You connect the dots.
John Harris, whose Ecliptic Brewing should be serving beer soon, was talking about the first months at Deschutes Brewery in 1988, where he wrote the initial recipes and brewed for four years. Batch after batch of beer tasted sour, and he dumped each one. It turned out that there was a design/construction flaw. Fixing that solved the problem.
“These days we could probably have saved the (sour) beer and made money on it.”
He laughed, but he was serious.
Joe Stange’s DRAFT magazine story I mentioned a while back later came on line, leading to discussion here and there, particularly interesting here, about how many breweries is too many breweries. Beyond the matter of variety discussed first time around, there is the one about quality.
“What the industry is afraid of is low quality, and that will taint the quality of craft beer overall,” says Jeff Schrag, owner of Mother’s Brewing, a regional microbrewery that opened in 2011 in Springfield, Mo. “But I don’t know,” he adds, looking thoughtful. “There’s a lot of beer now that’s tainting the image of craft beer.”
- Brian Yaeger riffs on this at The New School in a post titled, “95% a-hole free?” . . . as opposed to the good old “asshole free” days.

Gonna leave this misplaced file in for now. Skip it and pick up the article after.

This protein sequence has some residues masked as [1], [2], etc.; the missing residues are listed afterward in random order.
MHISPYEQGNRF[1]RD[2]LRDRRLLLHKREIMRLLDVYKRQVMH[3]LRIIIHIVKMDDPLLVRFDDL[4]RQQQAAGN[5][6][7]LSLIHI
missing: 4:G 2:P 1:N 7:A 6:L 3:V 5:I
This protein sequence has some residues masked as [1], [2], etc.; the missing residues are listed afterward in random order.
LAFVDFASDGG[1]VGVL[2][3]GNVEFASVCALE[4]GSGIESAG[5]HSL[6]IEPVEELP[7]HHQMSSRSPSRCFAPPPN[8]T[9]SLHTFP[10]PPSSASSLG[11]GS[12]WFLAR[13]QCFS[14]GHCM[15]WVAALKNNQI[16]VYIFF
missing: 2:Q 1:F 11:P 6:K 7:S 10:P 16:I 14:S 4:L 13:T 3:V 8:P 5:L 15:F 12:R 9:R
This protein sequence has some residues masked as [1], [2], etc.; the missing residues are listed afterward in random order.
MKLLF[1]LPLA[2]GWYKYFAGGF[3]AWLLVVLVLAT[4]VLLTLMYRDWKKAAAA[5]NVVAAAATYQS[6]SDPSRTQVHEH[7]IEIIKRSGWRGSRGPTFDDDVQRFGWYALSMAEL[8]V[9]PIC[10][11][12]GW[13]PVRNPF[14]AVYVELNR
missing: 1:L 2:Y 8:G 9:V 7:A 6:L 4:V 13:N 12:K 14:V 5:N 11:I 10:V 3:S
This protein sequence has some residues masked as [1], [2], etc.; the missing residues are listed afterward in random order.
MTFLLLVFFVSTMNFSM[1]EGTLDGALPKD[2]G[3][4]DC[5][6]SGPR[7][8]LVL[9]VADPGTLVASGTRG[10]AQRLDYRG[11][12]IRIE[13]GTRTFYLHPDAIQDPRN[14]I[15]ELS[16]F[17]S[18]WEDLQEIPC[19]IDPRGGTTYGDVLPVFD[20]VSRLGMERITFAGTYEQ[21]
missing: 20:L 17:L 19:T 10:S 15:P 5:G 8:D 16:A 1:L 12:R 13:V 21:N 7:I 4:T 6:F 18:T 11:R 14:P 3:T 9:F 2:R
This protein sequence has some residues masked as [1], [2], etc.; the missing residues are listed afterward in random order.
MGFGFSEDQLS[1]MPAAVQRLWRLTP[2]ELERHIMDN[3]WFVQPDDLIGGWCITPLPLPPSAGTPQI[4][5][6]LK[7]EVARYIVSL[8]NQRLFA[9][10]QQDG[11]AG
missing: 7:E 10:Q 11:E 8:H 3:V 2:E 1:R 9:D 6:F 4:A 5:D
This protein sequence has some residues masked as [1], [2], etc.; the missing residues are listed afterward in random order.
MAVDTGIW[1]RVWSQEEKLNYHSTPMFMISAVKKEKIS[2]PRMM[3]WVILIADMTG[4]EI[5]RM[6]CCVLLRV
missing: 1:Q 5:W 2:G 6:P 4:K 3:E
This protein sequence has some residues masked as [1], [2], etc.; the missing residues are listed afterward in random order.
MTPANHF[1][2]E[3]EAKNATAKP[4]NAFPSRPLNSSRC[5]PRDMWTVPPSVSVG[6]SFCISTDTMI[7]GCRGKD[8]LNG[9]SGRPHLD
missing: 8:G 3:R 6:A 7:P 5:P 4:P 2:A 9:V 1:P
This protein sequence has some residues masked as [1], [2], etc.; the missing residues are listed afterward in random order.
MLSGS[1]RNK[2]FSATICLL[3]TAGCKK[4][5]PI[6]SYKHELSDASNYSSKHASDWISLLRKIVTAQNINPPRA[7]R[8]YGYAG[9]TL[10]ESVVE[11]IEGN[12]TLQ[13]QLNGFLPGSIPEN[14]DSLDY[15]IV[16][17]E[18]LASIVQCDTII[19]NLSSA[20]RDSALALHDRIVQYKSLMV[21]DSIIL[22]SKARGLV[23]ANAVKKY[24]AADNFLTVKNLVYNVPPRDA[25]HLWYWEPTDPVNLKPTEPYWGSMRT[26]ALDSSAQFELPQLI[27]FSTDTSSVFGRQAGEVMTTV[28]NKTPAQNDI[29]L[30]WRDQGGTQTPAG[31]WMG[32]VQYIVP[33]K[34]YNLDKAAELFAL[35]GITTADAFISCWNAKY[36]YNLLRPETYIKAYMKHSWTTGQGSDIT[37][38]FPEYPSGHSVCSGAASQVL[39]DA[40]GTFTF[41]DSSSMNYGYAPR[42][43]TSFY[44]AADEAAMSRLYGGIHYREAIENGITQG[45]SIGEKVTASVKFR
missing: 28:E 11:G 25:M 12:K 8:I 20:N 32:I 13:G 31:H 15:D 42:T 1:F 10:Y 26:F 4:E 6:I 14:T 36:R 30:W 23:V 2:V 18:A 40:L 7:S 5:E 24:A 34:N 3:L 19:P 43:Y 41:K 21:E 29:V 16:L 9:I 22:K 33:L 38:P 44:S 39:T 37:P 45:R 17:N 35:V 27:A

It’s not like this is new. Consider what Ken Grossman had to say in 1981 in Zymurgy magazine (summarized by Maureen Ogle in Ambitious Brew: The Story of American Beer): “More often than not, he complained, homebrewers tried to go commercial ‘on a shoestring, and with such low technology and understanding of producing a high quality beer’ that they produced foul swill.”
That might come across as a little chippy. Would it be better to be specific, to name names? Last week Charlie Bamforth, the Anheuser-Busch endowed Professor of Brewing Science a the University of California at Davis, was in St. Louis. He spoke a few minutes at a Master Brewers Association of the Americas (MBAA) gathering. I’m told that “back in the day” almost everybody at these meetings worked at Anheuser-Busch and wore a tie. A lot more beards these days. Plenty of young faces, including many people who work at the ABI pilot brewery and students in a brewing class at Washington University. Bamforth was as entertaining as always, shifting quickly from one topic to another. At one point, and I’m not exactly sure why, he said, and I must paraphrase, one thing he can’t abide by is one brewer talking bad about another. So that’s something you learn in beer school.
- Brandon Hernandez pokes a hornet’s nest with “Truth in beer reporting and other novel concepts.”
Yes, the fact that Hernandez derives income from Stone Brewing Co. (as a communications specialist) muddies the water, but lots of interesting insights in the comments. And you’ll want to read what another panelist had to say, and then Alan McLeod’s take.
- Boak & Bailey, starting from an entirely different place (a post by Adrian Tierney-Jones), ask a question: End of the Kid Gloves Era? Maybe this is inside baseball (or cricket), just writers talking to writers, but consider this: “Perhaps it is time for beer writers to accept that conflict with ‘the industry’ is necessary and desirable.”
That way the brewers don’t have to be the a-holes.